Auto mechanics are among those with a high rate of being diagnosed with malignant mesothelioma. This is because so many auto parts are made to withstand high heat and friction, and were made using asbestos. Mr. Schweinberg was an auto mechanic in Ohio back in the late 1980s, and had no idea that he was at risk for the rare and fatal form of cancer: he was also unaware that when he invited his girlfriend to visit him at the small garage where he worked he was putting her at risk too. Thirty years later when she was diagnosed with malignant peritoneal mesothelioma, she filed a lawsuit against Honeywell International, Inc., the manufacturer of the asbestos-contaminated Bendix brakes that he installed. Though Honeywell argued that there was insufficient evidence that their brakes had caused the girlfriend’s illness, their motion for summary judgment was denied by the judge in the case, who ruled that the testimony she had provided was more than enough to satisfy the legal requirements to proceed.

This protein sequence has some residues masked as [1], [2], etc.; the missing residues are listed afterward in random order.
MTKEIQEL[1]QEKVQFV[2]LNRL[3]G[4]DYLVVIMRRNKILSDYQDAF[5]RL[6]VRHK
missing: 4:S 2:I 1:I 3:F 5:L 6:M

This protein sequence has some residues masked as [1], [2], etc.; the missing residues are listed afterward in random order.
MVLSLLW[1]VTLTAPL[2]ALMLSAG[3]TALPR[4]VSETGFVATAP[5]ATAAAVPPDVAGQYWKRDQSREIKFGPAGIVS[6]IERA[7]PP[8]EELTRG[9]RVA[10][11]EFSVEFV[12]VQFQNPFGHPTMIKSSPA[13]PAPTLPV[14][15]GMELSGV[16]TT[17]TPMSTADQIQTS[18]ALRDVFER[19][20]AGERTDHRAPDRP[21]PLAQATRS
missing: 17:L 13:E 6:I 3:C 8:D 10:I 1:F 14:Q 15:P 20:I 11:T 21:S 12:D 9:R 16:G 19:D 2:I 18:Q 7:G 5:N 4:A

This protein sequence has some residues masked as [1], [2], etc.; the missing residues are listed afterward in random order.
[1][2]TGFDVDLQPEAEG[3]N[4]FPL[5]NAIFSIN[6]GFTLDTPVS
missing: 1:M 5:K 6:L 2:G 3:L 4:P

When Gerald Hickman was diagnosed with b, he did not have to look far to determine the source of his exposure to the carcinogenic material. He had been exposed to asbestos-contaminated brake parts for his entire life, starting when he was a child and his dad owned a service station and running through all his own years working as a mechanic in repair shops, and even on his first wife’s 1970 Ford Mustang. When he realized that the company had knowingly exposed him and others to the dangerous material, he filed a negligence lawsuit against them. Though Ford tried to have the case dismissed, the United States District Court of Delaware denied their motion for summary judgment, indicating that there was more than enough evidence that his illness stemmed from their products.